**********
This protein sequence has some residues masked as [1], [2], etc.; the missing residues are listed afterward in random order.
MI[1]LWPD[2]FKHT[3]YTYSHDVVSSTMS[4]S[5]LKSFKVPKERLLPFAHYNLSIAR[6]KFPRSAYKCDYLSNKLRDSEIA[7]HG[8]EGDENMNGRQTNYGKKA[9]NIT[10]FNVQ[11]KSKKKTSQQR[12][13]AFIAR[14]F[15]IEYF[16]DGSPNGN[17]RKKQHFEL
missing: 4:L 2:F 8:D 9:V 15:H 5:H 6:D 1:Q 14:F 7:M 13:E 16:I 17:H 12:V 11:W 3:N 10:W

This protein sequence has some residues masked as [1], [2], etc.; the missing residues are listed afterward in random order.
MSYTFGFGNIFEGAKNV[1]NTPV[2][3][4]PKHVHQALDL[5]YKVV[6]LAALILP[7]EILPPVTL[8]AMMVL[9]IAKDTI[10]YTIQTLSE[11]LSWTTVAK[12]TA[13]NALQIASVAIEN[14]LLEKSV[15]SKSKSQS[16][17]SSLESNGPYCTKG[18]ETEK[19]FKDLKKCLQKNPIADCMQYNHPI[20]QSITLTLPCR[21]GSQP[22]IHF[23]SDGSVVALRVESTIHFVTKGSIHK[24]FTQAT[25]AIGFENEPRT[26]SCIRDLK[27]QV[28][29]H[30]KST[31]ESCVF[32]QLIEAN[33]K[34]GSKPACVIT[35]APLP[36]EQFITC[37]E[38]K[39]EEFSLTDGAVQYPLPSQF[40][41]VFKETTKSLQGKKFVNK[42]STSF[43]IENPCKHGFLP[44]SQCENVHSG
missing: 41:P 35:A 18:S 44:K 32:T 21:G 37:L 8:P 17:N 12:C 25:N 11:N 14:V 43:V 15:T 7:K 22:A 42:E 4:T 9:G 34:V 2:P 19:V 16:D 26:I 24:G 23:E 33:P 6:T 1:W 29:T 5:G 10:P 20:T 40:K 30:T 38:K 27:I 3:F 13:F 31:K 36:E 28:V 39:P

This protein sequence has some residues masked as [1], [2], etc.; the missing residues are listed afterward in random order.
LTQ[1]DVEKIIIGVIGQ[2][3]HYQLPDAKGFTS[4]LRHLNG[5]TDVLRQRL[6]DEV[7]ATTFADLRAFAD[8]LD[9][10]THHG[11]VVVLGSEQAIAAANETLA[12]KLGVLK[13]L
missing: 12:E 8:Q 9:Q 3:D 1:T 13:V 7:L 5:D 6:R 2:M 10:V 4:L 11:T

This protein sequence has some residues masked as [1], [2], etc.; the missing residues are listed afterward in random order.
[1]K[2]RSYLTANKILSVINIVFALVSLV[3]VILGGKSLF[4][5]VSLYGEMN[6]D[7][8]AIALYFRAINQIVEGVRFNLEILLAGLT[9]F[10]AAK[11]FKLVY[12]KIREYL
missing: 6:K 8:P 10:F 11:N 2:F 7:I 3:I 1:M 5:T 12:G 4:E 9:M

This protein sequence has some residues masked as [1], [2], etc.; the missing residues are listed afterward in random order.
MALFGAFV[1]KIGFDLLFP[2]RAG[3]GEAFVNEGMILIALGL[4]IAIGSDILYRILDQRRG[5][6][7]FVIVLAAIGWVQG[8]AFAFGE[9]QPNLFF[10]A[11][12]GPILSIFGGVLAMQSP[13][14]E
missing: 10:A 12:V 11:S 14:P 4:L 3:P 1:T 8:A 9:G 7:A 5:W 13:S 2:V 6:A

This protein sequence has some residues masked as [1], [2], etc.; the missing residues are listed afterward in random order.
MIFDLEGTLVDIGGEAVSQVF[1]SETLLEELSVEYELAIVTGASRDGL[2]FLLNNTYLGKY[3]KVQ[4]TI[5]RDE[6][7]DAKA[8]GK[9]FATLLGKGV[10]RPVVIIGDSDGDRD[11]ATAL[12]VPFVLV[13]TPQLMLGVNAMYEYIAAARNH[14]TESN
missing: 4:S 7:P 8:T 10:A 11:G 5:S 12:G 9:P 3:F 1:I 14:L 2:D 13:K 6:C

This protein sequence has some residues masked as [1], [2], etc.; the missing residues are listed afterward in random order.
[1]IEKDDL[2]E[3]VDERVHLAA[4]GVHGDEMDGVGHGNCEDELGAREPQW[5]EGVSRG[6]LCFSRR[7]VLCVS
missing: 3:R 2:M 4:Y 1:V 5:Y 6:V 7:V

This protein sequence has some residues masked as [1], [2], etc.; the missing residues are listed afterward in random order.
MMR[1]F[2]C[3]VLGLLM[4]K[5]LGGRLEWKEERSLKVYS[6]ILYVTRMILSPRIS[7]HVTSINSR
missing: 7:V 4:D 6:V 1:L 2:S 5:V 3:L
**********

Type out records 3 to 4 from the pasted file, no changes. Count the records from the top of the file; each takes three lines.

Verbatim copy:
This protein sequence has some residues masked as [1], [2], etc.; the missing residues are listed afterward in random order.
LTQ[1]DVEKIIIGVIGQ[2][3]HYQLPDAKGFTS[4]LRHLNG[5]TDVLRQRL[6]DEV[7]ATTFADLRAFAD[8]LD[9][10]THHG[11]VVVLGSEQAIAAANETLA[12]KLGVLK[13]L
missing: 12:E 8:Q 9:Q 3:D 1:T 13:V 7:L 5:D 6:R 2:M 10:V 4:L 11:T

This protein sequence has some residues masked as [1], [2], etc.; the missing residues are listed afterward in random order.
[1]K[2]RSYLTANKILSVINIVFALVSLV[3]VILGGKSLF[4][5]VSLYGEMN[6]D[7][8]AIALYFRAINQIVEGVRFNLEILLAGLT[9]F[10]AAK[11]FKLVY[12]KIREYL
missing: 6:K 8:P 10:F 11:N 2:F 7:I 3:I 1:M 5:T 12:G 4:E 9:M